Vitamins are available in sufficient quantity in a balanced diet, being gathered from all sources (we developed that way) so just eating well takes care of them. Of particular interest are D, to handle calcium (dairy products), A for night vision to find your way around the bodies in camp (again) and the B vitamins for the nervous system.

Fiber is the bulk that your body uses to move the raw materials around and get rid of the waste. You don't have to eat a tree; enough green veggies will do quite nicely, provide much else that you need, and make a delightful salad. In the Clan's homelands, greens would have been a most plentiful part of what was available, with lots of variety, though painfully seasonal.

An improper diet is serious. In spring one year, the FDA attributed 17 deaths to the liquid protein diet. In the past, one of our people became very ill (the main gate paramedic feared for her life and was calling the ambulance) and delirious as a result of the Beverly Hills diet, days AFTER she had gone off it, due to the damage it had done. Don't believe a diet book; many fad diets that have made the author a mint have been written by cranks, and there is no protection, except for the ubiquitous disclaimer that the diet should only be followed under the supervision of a physician, the one line of truth in most of the fad diet books. Rapid weight loss is fraught with medical hazards. Remember, 'diet' means what you eat, whether it is deadly, fattening, or a balance of foods that will keep you healthy and svelte for your entire life.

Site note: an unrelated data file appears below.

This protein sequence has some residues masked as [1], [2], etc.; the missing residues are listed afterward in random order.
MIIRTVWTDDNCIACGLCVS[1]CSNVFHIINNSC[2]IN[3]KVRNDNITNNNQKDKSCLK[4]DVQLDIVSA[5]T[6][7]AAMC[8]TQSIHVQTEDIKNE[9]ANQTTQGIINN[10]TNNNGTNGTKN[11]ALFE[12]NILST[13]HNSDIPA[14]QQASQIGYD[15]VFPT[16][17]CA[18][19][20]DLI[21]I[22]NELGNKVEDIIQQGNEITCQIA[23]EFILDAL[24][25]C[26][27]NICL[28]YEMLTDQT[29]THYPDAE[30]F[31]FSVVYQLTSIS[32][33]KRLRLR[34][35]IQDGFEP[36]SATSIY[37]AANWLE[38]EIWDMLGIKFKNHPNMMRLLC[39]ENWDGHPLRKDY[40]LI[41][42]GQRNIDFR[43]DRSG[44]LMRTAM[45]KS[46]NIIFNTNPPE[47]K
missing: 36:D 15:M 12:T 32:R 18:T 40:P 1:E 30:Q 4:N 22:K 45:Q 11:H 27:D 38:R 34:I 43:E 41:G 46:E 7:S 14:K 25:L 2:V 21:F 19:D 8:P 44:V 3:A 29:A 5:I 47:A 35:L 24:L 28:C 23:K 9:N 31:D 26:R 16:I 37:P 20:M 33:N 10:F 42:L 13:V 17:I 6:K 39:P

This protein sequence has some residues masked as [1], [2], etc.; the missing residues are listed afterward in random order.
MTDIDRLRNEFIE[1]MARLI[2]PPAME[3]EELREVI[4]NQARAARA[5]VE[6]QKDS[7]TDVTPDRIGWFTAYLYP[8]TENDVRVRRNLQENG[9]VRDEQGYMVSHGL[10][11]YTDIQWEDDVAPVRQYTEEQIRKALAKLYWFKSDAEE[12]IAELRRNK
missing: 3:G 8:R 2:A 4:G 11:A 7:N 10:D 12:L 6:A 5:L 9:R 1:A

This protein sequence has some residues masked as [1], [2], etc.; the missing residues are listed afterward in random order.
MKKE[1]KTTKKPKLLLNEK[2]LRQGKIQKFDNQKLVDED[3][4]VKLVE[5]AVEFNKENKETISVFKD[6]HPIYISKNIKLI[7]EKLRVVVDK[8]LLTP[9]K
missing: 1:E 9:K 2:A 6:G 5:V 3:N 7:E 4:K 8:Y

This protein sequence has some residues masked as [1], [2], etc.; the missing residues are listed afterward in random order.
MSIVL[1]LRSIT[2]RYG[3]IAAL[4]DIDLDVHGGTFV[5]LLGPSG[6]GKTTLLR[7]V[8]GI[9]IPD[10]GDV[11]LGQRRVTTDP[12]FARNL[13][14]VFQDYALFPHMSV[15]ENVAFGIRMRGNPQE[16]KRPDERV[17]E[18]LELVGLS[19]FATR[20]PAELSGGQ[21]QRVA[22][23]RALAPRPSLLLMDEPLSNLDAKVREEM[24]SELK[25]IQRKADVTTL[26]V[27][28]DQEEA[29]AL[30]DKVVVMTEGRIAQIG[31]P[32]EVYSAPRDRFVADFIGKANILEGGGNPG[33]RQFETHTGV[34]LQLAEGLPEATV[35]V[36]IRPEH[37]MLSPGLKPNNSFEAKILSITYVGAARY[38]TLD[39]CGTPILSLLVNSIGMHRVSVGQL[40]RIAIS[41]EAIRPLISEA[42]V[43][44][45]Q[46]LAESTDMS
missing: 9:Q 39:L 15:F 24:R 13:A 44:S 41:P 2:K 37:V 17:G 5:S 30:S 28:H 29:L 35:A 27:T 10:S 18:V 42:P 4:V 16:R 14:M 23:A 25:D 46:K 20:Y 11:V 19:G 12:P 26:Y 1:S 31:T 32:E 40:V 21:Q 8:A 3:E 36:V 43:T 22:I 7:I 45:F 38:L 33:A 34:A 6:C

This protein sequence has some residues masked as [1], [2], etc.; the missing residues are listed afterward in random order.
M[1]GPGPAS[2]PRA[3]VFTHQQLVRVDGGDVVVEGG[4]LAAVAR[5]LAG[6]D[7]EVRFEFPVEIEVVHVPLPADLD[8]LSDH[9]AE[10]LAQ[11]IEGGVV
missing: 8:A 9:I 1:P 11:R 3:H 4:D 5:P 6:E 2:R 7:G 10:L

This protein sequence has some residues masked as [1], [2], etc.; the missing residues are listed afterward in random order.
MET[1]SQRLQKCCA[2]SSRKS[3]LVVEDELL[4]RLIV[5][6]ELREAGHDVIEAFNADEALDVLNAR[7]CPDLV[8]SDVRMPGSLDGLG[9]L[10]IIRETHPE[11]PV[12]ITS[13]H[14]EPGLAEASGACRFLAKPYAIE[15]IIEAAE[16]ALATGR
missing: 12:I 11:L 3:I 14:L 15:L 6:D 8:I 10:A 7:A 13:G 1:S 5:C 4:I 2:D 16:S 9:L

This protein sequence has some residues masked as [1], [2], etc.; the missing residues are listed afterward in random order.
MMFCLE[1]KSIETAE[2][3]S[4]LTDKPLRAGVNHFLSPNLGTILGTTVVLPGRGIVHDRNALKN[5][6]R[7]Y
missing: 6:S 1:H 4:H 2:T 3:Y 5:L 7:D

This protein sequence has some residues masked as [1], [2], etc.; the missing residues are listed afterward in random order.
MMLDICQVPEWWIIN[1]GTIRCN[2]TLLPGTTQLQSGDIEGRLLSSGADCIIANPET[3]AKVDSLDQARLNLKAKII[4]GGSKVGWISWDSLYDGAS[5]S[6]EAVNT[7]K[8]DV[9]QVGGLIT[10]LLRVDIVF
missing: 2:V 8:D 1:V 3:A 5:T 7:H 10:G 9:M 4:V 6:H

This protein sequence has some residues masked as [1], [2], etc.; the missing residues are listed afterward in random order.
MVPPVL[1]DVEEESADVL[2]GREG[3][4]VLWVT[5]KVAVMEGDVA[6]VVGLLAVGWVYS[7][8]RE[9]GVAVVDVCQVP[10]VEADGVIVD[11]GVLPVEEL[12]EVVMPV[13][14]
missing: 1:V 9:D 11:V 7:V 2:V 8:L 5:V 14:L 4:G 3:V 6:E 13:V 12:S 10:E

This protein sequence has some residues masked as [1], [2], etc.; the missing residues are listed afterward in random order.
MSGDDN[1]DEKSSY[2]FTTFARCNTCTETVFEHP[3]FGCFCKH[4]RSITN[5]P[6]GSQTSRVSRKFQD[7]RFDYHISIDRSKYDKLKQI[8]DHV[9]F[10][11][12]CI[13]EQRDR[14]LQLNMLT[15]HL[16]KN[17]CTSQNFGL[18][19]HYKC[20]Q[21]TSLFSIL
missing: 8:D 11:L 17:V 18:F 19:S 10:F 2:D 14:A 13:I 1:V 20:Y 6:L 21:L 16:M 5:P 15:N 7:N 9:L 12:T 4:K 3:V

Ever heard that the body is 80% water? Ever notice how much we sweat at Faire? Ever heard me or the Chief tell you to drink LOTS of water? It's an old story that needs repeating. First, a few statistics.

Water is the most important, and most used, material in the body. It is used in breaking down food and building cells, transporting foods and oxygen to the cells, removing waste from them, transmitting nerve signals, and cooling the body, to name just a few processes. Your body requires proper hydration (enough water) for the liver and kidneys to rid the body of toxins, e.g., lactic acid, a by-product of muscle activity and alcohol (the result of ingesting Guinness). You can not even starve to death without water -- the lack of water (dehydration) will kill you first.

In case you haven't noticed, it's hot at Faire, and we sweat through our wool early in the day (wool, by the way, helps keep us cooler than those who are wearing polyester and bare skin, and prevents the sunburns). You lose water faster than usual, and faster than you may be aware of. Kidney output is an effective way of determining hydration. We require that you urinate at least twice while Faire is open each day (you've heard of the "gold star," no doubt), to insure you last through the day. If you do not urinate, or if your urine is strong or dark, you ARE dehydrated, so drink some water!